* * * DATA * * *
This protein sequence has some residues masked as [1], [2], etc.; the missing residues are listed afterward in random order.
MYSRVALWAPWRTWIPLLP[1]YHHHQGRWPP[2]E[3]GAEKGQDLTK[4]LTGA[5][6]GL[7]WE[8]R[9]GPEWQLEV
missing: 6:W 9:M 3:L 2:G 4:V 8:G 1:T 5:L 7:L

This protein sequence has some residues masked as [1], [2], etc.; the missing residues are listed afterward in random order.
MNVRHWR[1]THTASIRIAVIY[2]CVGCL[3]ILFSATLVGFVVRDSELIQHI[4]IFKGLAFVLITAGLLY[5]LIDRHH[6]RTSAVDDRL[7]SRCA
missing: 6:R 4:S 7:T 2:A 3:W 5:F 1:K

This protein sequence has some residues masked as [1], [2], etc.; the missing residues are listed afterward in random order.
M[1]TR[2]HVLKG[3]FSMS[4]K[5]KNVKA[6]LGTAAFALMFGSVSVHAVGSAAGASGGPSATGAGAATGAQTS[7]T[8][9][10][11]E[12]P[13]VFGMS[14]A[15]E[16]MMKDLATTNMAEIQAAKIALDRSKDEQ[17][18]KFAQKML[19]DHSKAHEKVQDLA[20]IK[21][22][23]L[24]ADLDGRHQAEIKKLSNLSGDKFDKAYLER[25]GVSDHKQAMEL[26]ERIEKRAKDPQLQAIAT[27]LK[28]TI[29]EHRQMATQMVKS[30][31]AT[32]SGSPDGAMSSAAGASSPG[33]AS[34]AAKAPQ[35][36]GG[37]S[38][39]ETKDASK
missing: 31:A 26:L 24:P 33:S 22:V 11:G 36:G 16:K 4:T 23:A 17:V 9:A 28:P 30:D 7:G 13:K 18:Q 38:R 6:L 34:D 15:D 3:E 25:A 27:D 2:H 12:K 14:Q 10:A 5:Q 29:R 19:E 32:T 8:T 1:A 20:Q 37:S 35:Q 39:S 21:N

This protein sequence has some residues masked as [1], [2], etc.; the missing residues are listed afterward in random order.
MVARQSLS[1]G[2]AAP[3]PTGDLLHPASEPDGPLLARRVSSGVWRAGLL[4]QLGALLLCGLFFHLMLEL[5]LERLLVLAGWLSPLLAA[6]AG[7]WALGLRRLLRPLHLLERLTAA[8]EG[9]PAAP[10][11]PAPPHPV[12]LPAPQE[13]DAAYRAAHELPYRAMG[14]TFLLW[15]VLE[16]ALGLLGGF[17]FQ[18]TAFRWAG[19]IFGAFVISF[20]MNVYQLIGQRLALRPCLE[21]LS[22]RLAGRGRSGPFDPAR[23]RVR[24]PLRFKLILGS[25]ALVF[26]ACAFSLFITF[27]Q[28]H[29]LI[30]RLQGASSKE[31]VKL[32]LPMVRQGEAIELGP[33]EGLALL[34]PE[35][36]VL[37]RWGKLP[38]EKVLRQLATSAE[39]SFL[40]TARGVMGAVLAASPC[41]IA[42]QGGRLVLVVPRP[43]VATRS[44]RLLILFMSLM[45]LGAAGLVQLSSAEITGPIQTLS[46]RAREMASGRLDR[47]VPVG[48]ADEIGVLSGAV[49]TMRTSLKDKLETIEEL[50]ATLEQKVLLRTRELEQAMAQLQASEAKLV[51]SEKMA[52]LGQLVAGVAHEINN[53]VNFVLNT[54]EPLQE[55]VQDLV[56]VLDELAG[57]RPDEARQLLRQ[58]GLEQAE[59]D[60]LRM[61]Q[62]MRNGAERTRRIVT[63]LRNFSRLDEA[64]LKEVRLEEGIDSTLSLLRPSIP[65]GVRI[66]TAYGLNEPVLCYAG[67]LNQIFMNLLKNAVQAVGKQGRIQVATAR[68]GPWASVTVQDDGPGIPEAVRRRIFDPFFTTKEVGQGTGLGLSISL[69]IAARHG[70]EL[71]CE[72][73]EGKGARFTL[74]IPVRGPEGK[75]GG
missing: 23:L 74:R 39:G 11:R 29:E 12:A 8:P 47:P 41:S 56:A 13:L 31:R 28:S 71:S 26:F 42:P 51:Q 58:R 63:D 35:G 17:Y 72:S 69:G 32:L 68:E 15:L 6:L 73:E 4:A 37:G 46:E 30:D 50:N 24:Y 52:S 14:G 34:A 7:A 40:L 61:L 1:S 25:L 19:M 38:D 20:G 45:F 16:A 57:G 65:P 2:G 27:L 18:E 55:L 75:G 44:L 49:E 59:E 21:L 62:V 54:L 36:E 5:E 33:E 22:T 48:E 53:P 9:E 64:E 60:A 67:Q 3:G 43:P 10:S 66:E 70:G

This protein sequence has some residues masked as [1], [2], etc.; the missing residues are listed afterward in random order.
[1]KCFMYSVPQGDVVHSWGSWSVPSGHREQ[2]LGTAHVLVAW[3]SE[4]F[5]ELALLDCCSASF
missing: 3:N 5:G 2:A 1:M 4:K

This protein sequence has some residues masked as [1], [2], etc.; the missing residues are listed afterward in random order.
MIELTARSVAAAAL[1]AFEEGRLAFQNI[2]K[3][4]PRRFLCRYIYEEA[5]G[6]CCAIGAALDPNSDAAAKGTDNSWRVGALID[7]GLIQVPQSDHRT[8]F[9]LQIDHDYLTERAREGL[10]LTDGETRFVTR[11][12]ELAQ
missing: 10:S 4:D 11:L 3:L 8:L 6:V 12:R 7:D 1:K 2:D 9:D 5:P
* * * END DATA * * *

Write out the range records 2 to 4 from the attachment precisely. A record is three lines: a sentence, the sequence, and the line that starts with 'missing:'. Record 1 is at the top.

This protein sequence has some residues masked as [1], [2], etc.; the missing residues are listed afterward in random order.
MNVRHWR[1]THTASIRIAVIY[2]CVGCL[3]ILFSATLVGFVVRDSELIQHI[4]IFKGLAFVLITAGLLY[5]LIDRHH[6]RTSAVDDRL[7]SRCA
missing: 6:R 4:S 7:T 2:A 3:W 5:F 1:K

This protein sequence has some residues masked as [1], [2], etc.; the missing residues are listed afterward in random order.
M[1]TR[2]HVLKG[3]FSMS[4]K[5]KNVKA[6]LGTAAFALMFGSVSVHAVGSAAGASGGPSATGAGAATGAQTS[7]T[8][9][10][11]E[12]P[13]VFGMS[14]A[15]E[16]MMKDLATTNMAEIQAAKIALDRSKDEQ[17][18]KFAQKML[19]DHSKAHEKVQDLA[20]IK[21][22][23]L[24]ADLDGRHQAEIKKLSNLSGDKFDKAYLER[25]GVSDHKQAMEL[26]ERIEKRAKDPQLQAIAT[27]LK[28]TI[29]EHRQMATQMVKS[30][31]AT[32]SGSPDGAMSSAAGASSPG[33]AS[34]AAKAPQ[35][36]GG[37]S[38][39]ETKDASK
missing: 31:A 26:L 24:P 33:S 22:V 11:G 36:G 16:K 4:T 23:A 17:V 9:A 28:P 30:D 7:G 13:K 18:Q 38:R 6:L 34:D 15:D 3:E 25:A 27:D 2:H 12:K 14:Q 10:A 5:Q 29:R 19:E 32:T 8:T 1:A 20:Q 37:S 35:Q 39:S 21:N

This protein sequence has some residues masked as [1], [2], etc.; the missing residues are listed afterward in random order.
MVARQSLS[1]G[2]AAP[3]PTGDLLHPASEPDGPLLARRVSSGVWRAGLL[4]QLGALLLCGLFFHLMLEL[5]LERLLVLAGWLSPLLAA[6]AG[7]WALGLRRLLRPLHLLERLTAA[8]EG[9]PAAP[10][11]PAPPHPV[12]LPAPQE[13]DAAYRAAHELPYRAMG[14]TFLLW[15]VLE[16]ALGLLGGF[17]FQ[18]TAFRWAG[19]IFGAFVISF[20]MNVYQLIGQRLALRPCLE[21]LS[22]RLAGRGRSGPFDPAR[23]RVR[24]PLRFKLILGS[25]ALVF[26]ACAFSLFITF[27]Q[28]H[29]LI[30]RLQGASSKE[31]VKL[32]LPMVRQGEAIELGP[33]EGLALL[34]PE[35][36]VL[37]RWGKLP[38]EKVLRQLATSAE[39]SFL[40]TARGVMGAVLAASPC[41]IA[42]QGGRLVLVVPRP[43]VATRS[44]RLLILFMSLM[45]LGAAGLVQLSSAEITGPIQTLS[46]RAREMASGRLDR[47]VPVG[48]ADEIGVLSGAV[49]TMRTSLKDKLETIEEL[50]ATLEQKVLLRTRELEQAMAQLQASEAKLV[51]SEKMA[52]LGQLVAGVAHEINN[53]VNFVLNT[54]EPLQE[55]VQDLV[56]VLDELAG[57]RPDEARQLLRQ[58]GLEQAE[59]D[60]LRM[61]Q[62]MRNGAERTRRIVT[63]LRNFSRLDEA[64]LKEVRLEEGIDSTLSLLRPSIP[65]GVRI[66]TAYGLNEPVLCYAG[67]LNQIFMNLLKNAVQAVGKQGRIQVATAR[68]GPWASVTVQDDGPGIPEAVRRRIFDPFFTTKEVGQGTGLGLSISL[69]IAARHG[70]EL[71]CE[72][73]EGKGARFTL[74]IPVRGPEGK[75]GG
missing: 23:L 74:R 39:G 11:R 29:E 12:A 8:P 47:P 41:S 56:A 13:L 31:R 28:S 71:S 26:F 42:P 51:Q 58:R 63:D 35:G 17:Y 72:S 69:G 32:L 68:E 15:L 6:L 73:E 4:A 37:G 46:E 30:D 50:N 24:Y 52:S 14:G 34:A 7:A 40:L 61:L 1:S 25:L 19:M 38:D 20:G 45:F 16:A 57:G 65:P 2:G 27:L 18:E 55:L 75:G 44:L 49:E 59:E 21:L 62:V 54:L 36:E 5:E 33:E 22:T 48:E 53:P 9:E 64:E 60:A 67:Q 3:G 43:P 10:S 66:E 70:G